Since countries have started to implement shelter-in-place and stay-at-home orders during the Coronavirus pandemic, the Zoom video conference app has become a common way to keep in contact with friends and family, and even take exercise classes online.
Nevertheless. With the increase in popularity of Zoom, a form of attack called ‘Zoom-bombing’ has also witnessed growing development.
Zoom-bombing is when someone gains unauthorized access to a Zoom meeting to threaten the conference participants in different ways to spread and hate and divide, or to film pranks that will be seen later on social media.
Just yesterday the FBI issued an advisory warning to Zoom users that they should protect their browsers properly from zoom-bombing attacks.
“The FBI has received multiple reports of conferences being disrupted by pornographic and/or hate images and threatening language,” the alert published by the FBI warned.
Below we will share how to secure your Zoom meetings from these attacks.
Privacy considerations when using Zoom
One of the most important things to note is that a host will record a Zoom session to their device including the video and audio. But be careful to say or physically ‘reveal’ something you wouldn’t want anyone else to see or think about potentially.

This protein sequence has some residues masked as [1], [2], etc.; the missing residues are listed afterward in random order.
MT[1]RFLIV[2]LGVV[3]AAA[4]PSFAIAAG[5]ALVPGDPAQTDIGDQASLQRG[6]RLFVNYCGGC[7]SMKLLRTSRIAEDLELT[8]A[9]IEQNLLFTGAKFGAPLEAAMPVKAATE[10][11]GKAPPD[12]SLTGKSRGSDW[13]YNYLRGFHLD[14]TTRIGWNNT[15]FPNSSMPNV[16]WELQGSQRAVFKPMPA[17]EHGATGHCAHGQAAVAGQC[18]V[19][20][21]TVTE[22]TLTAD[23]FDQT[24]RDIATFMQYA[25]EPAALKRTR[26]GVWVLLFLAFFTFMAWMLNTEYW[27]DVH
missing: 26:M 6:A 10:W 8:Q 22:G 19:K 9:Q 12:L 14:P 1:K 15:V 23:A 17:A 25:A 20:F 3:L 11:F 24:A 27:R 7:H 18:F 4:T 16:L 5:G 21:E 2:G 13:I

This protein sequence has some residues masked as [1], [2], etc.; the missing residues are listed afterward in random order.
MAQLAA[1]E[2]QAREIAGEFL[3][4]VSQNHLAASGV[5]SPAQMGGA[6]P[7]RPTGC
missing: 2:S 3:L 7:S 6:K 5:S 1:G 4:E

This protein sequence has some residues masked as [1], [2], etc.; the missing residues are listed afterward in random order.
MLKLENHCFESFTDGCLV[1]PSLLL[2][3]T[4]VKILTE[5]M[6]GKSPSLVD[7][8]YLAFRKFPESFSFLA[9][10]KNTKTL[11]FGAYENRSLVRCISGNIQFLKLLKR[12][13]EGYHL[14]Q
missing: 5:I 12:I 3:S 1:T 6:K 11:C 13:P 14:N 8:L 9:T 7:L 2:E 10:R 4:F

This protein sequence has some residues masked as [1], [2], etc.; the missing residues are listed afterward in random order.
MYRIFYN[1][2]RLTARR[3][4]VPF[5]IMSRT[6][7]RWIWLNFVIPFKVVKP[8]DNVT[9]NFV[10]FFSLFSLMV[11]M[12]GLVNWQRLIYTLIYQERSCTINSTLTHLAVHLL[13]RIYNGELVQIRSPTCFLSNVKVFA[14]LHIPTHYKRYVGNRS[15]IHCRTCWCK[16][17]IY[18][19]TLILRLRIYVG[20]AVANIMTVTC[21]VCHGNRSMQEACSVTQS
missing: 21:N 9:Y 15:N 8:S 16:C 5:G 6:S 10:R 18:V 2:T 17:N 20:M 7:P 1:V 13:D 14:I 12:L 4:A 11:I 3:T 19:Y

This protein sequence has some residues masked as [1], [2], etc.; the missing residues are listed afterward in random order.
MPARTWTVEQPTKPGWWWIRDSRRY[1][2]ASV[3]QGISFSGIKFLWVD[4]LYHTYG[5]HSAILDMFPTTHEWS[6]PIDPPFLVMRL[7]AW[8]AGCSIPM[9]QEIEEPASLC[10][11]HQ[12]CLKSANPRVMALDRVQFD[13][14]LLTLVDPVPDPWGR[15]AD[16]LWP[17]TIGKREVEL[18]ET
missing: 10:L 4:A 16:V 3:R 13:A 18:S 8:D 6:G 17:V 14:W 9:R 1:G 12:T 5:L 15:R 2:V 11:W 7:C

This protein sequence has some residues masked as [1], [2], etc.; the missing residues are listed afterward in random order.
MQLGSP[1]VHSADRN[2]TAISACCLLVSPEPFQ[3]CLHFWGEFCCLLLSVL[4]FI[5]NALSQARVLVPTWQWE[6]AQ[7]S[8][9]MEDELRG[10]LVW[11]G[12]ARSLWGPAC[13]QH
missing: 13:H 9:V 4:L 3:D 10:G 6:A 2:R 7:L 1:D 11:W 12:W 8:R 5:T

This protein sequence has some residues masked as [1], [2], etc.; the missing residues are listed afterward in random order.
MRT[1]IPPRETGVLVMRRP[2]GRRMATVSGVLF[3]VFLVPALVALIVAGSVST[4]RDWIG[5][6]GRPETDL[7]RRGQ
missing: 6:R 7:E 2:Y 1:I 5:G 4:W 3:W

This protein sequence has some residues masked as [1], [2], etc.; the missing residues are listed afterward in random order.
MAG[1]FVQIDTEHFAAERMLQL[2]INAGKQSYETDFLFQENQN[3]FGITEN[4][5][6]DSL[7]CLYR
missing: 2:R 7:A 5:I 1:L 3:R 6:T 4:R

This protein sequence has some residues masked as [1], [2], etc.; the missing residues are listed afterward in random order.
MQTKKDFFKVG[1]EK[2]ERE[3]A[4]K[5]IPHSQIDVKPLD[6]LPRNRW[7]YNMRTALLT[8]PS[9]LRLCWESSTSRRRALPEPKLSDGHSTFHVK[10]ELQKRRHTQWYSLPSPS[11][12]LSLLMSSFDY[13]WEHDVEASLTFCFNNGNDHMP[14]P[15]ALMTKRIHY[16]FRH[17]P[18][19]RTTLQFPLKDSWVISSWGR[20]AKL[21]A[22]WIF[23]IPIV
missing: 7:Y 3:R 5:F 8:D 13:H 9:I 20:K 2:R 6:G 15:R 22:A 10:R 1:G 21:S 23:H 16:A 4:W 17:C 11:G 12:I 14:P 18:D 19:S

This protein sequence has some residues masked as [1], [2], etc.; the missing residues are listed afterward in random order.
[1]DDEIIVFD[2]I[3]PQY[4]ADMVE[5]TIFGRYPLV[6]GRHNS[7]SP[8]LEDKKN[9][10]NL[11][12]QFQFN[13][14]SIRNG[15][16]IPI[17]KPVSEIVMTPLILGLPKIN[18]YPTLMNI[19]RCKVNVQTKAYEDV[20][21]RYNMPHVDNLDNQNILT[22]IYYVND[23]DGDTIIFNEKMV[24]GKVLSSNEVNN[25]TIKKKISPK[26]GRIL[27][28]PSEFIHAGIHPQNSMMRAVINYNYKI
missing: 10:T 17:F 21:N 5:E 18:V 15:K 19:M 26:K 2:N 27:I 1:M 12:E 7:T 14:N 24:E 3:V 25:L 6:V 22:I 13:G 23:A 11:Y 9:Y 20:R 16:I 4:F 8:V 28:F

You will know when a meeting is being recorded because there will be a ‘Recording’ indicator displayed in the top left corner of the meeting room.
It’s also important to note that prior to leaving a meeting, a user will access their chat logs. These logs should contain only messages you may see but not other users ‘private chat messages.
How To Secure your Zoom meetings
Secure Your Zoom Meetings! Now that you know some of the possible privacy risks of using Zoom, you can familiarize yourself with the different ways you can secure Zoom meetings using the steps below before arranging a meeting with friends or colleagues.
Add a password to all meetings!
Use waiting rooms
Zoom lets the host (the one who created the meeting) allow a waiting room function that prevents users from joining the meeting without being first accepted by the host.
Keep Zoom client updated
If you are prompted to update your Zoom client, please install the update.
The latest Zoom updates enable Meeting passwords by default and add protection from people scanning for meeting IDs.
Do not share your meeting ID
Zoom user is provided with a permanent ‘Personal Meeting ID’ (PMI) linked to their account.
If you give someone else your PMI, they’ll still be able to test if there’s a meeting going on and potentially enter if a password is not configured.
Disable participant screen sharing
To prevent other people from hijacking the conference, participants other than the Host should be prohibited from displaying their screens.
Lock meetings when everyone has joined